One of my favorite authors is Malcolm Gladwell. If you're not familiar with his name, perhaps you've heard of his books. They include The Tipping Point, Blink, Outliers, and What the Dog Saw. His latest book is David and Goliath: Underdogs, Misfits, and the Art of Battling Giants. What draws me to his work is his insane ability to see what most people miss when it comes to what makes people and organizations successful.
In David and Goliath, Gladwell describes why underdogs win so often. (For a great summary of the insights in the book, read this interview of Gladwell.) Underdogs include, oddly enough, successful entrepreneurs. Why? Because entrepreneurs often succeed against formidable odds. The typical entrepreneur fails many times before they succeed, and often take a lot of flack from family, friends, and society before they succeed.
One of the characteristics of successful underdogs is that they have "desirable difficulties." In the case of entrepreneurs, it might surprise you to learn that a great number of them are dyslexic. Gladwell points out that dyslexic entrepreneurs often see their dyslexia as an advantage despite it difficulties. Overcoming dyslexia, they say, helped them to face the challenged inherent in starting and growing their businesses. They learned to see their dyslexia as a desirable difficulty, quite a difference from how most people see it.
Another desirable difficulty of successful entrepreneurs is that they're usually "disagreeable." What Gladwell means is that they don't seek the social approval of others—they don't need anyone's approval to forge ahead in pursuit of their dreams. I am convinced that this insight has an important lesson for parents.
As parents, we should cultivate disagreeableness in our children. Does that seem odd to you? It should given that most parents would bristle at the notion their children should be anything but agreeable. Disagreeableness is a characteristic that smacks of a child who is an embarrassment to their parents—a child a parent can't control, a "problem child" that will act up in class, a teenager who will never find a date to the prom. Basically, every parent's worst nightmare.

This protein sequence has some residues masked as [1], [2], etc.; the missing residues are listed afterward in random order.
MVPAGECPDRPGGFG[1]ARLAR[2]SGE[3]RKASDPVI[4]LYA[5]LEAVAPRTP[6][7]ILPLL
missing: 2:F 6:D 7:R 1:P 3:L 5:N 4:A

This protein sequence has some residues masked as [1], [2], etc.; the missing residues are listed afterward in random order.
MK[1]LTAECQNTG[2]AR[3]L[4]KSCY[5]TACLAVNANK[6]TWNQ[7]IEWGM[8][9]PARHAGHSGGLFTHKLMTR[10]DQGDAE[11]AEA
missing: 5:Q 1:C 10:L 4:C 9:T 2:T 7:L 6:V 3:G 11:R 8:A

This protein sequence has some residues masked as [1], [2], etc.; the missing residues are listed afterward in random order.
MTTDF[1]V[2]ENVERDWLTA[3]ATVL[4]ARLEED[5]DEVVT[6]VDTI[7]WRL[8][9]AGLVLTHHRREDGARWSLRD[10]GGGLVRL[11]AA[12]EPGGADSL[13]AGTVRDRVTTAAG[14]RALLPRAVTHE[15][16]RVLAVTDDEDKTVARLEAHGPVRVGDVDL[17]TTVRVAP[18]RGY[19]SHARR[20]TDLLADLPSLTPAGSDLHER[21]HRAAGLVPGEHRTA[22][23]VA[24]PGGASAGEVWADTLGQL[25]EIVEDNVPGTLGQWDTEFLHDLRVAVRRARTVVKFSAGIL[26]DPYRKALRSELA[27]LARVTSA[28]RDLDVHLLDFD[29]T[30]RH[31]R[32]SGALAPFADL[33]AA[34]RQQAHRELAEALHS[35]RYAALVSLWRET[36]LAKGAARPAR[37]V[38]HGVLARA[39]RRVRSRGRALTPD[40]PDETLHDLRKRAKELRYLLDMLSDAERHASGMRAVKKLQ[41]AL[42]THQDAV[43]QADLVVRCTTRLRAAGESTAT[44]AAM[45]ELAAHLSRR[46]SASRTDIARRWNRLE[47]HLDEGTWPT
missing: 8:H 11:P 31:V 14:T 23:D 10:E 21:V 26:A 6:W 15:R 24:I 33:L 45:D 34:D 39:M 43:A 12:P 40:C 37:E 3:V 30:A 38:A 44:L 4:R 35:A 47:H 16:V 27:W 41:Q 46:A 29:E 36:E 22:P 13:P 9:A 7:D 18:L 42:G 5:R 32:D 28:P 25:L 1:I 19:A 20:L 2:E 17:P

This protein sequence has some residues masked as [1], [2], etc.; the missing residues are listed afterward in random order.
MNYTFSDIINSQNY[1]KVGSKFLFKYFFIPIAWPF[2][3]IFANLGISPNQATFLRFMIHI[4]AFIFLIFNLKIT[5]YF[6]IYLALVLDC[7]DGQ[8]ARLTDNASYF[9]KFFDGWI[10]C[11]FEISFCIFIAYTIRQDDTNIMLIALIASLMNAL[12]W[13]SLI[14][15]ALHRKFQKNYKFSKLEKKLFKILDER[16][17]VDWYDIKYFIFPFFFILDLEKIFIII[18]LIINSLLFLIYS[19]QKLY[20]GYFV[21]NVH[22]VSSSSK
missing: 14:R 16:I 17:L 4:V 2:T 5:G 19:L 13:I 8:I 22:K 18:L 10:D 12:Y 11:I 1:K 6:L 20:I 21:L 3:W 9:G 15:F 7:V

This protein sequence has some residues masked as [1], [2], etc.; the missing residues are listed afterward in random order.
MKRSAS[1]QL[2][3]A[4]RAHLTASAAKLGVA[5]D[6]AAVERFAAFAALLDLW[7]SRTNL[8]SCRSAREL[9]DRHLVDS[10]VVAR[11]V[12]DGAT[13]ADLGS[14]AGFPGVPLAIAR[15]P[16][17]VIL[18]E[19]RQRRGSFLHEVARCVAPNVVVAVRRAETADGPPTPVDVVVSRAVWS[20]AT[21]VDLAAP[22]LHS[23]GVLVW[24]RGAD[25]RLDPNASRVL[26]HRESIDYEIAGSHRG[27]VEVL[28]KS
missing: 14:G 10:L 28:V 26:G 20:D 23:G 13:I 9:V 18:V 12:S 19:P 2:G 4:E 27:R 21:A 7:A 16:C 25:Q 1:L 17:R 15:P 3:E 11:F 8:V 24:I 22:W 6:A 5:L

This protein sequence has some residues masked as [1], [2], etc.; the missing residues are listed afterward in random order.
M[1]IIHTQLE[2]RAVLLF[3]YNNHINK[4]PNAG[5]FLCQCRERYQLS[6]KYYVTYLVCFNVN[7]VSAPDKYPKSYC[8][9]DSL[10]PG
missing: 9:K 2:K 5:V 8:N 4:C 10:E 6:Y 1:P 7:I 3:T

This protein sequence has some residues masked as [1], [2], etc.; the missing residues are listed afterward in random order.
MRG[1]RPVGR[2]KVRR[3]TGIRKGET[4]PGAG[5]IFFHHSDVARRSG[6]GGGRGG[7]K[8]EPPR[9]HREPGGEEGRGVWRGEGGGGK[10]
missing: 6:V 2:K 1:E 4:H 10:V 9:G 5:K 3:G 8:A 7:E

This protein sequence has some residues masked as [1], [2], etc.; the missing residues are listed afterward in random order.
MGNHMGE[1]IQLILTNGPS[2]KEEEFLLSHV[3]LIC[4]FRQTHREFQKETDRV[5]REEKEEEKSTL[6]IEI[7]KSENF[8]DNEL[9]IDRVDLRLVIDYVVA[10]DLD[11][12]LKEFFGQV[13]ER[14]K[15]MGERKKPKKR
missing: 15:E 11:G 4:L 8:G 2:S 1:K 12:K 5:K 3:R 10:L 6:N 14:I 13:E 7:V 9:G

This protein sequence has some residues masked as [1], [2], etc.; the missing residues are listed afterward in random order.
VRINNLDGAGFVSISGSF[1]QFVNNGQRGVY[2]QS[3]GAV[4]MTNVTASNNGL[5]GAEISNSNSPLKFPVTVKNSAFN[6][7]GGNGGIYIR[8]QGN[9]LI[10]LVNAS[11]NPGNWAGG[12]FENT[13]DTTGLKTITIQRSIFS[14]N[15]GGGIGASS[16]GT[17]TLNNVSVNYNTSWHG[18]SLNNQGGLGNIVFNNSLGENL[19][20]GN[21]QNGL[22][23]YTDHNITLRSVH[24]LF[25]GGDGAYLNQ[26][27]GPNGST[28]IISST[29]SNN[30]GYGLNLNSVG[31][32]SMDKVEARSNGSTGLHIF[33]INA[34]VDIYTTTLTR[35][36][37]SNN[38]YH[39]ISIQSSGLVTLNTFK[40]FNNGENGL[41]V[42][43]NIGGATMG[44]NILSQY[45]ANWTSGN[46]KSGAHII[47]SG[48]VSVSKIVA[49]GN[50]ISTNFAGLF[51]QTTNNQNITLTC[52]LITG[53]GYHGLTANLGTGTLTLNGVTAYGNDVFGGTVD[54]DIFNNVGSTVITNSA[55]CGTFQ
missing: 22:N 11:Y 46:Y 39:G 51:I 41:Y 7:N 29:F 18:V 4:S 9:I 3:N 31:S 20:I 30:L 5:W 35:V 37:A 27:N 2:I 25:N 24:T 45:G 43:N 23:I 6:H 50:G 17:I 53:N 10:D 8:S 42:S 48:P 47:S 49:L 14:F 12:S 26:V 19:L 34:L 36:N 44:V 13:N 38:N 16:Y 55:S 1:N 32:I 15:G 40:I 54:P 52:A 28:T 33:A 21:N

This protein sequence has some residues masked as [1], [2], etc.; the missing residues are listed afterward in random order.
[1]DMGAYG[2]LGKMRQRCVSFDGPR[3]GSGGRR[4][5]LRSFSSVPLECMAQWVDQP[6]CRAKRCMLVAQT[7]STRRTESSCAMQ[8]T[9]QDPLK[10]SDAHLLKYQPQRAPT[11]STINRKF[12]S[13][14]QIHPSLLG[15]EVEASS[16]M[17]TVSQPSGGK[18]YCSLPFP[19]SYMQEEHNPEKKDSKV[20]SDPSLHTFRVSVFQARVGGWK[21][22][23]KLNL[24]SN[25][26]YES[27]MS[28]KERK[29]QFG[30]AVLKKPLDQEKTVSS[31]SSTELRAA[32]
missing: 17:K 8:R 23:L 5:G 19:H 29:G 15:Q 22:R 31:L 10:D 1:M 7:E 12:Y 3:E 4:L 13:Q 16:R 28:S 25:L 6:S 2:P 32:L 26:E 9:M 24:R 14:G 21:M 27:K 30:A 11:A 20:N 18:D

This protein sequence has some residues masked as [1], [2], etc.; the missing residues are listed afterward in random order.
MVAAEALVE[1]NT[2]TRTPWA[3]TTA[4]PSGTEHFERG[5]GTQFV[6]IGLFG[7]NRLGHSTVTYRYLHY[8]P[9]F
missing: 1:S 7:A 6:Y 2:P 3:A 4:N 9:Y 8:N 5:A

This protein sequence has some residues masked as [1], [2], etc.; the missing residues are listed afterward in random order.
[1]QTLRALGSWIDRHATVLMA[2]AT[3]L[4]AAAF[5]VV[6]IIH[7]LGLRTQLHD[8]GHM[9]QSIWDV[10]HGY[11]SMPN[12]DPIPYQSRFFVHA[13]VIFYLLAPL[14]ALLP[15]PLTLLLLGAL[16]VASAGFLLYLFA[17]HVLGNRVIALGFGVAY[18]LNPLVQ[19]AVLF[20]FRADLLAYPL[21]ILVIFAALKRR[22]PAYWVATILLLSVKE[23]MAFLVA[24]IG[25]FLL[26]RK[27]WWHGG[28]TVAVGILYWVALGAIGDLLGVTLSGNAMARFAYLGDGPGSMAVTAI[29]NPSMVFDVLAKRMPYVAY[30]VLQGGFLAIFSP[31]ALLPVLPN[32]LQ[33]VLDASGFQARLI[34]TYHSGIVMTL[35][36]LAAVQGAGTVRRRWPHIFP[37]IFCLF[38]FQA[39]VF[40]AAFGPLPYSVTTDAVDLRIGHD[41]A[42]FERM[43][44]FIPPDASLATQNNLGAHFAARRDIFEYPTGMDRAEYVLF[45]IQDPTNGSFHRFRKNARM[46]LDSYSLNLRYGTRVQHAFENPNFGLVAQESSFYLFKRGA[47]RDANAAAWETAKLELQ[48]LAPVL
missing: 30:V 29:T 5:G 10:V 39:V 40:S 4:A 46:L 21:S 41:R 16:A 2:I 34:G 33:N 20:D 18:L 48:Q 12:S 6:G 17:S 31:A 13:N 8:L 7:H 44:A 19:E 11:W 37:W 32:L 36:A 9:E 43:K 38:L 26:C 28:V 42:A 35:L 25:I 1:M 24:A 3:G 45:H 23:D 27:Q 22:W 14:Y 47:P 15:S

But do you want children who are captive to what others think of them and who won't pursue their dreams in spite of the difficulties they'll face? Exactly. Unless you cultivate disagreeableness, you might end up with children who are, dare I say it, wimps. Here are 5 things you can do to raise disagreeable children:
1) Take every opportunity to ask your children what they think. Parents are so often enamored with their own thoughts that they fail to ask their children what their children think. As soon as their children ask a question, their parents blurt out an answer and think, "Wow! I'm so smart!" Instead, ask your children what they think are the answers to their own questions. Simply asking your children what they think sends a clear message that their views matter. This approach takes patience because children, especially young ones, don't always have an answer. If they don't have an answer, it's vital to ask them what they think before you answer. If they don't have an answer, throw out some possibilities for them to consider so that they come to their own conclusions. If they still don't have an answer—and an answer isn't an immediate need—tell them to think about it and come back to you with their answer.
2) Encourage them to challenge you and their other parent. Tell your children that it's okay if they disagree with you, but that they must do so respectfully. Children who are comfortable with challenging their parents are more likely to be comfortable challenging others. Tell your children that they must respect your guidance for them if, ultimately, you can't come to a resolution that everyone agrees with.
3) Create a safe environment for disagreement. Tell your children in clear terms that it is okay and safe for them to share views that are different from yours. When your children disagree, listen to what they have to say, let them say it, and then respond in a normal voice and calm manner. Watch your body language. Avoid harsh reactions even if you're surprised or shocked at their views. If you find your blood pressure rising, take a deep breath or two before you respond.
4) Encourage your children to not worry about what others think. This advice doesn't mean that you teach your children that the views of others don't matter. You don't want to raise children who are insensitive and inconsiderate. It means that you should tell your children to listen to and respect others' views but that they should be comfortable in their own skin and stand behind their beliefs even when others don't approve.
5) Encourage your children to pursue their dreams. While this might be obvious advice, it's easier said than done. Children often want to pursue interests their parents disapprove of. When your children want something for themselves that you don't necessarily want for them, you must let go of your expectations for their lives. Unmet expectations have a nasty way of damaging relationships.